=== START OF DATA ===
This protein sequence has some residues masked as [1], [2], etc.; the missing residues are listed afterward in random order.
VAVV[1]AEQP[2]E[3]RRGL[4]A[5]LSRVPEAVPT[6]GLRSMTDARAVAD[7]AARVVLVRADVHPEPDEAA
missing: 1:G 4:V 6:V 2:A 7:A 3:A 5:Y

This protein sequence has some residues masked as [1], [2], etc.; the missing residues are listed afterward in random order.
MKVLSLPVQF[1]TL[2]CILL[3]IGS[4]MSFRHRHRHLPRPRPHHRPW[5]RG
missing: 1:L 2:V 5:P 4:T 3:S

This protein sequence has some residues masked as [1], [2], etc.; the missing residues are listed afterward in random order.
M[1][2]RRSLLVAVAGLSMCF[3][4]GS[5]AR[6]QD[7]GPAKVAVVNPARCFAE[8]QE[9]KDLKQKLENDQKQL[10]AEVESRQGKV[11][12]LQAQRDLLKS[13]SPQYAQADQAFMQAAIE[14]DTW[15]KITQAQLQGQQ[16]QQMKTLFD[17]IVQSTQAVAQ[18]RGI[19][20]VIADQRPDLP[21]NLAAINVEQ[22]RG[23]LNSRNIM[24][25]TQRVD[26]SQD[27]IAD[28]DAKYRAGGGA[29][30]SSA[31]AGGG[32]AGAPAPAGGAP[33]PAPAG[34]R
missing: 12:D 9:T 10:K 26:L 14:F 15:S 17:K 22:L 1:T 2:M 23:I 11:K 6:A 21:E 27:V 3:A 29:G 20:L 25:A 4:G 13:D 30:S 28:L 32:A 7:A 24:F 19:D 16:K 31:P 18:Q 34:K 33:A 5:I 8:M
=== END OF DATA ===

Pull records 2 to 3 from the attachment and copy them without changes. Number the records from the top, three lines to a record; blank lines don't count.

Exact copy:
This protein sequence has some residues masked as [1], [2], etc.; the missing residues are listed afterward in random order.
MKVLSLPVQF[1]TL[2]CILL[3]IGS[4]MSFRHRHRHLPRPRPHHRPW[5]RG
missing: 1:L 2:V 5:P 4:T 3:S

This protein sequence has some residues masked as [1], [2], etc.; the missing residues are listed afterward in random order.
M[1][2]RRSLLVAVAGLSMCF[3][4]GS[5]AR[6]QD[7]GPAKVAVVNPARCFAE[8]QE[9]KDLKQKLENDQKQL[10]AEVESRQGKV[11][12]LQAQRDLLKS[13]SPQYAQADQAFMQAAIE[14]DTW[15]KITQAQLQGQQ[16]QQMKTLFD[17]IVQSTQAVAQ[18]RGI[19][20]VIADQRPDLP[21]NLAAINVEQ[22]RG[23]LNSRNIM[24][25]TQRVD[26]SQD[27]IAD[28]DAKYRAGGGA[29][30]SSA[31]AGGG[32]AGAPAPAGGAP[33]PAPAG[34]R
missing: 12:D 9:T 10:K 26:L 14:F 15:S 17:K 22:L 1:T 2:M 23:I 11:K 6:A 21:E 27:V 3:A 29:G 20:L 25:A 4:G 13:D 30:S 28:L 32:A 7:A 24:F 19:D 16:K 31:P 18:Q 34:K 33:A 5:I 8:M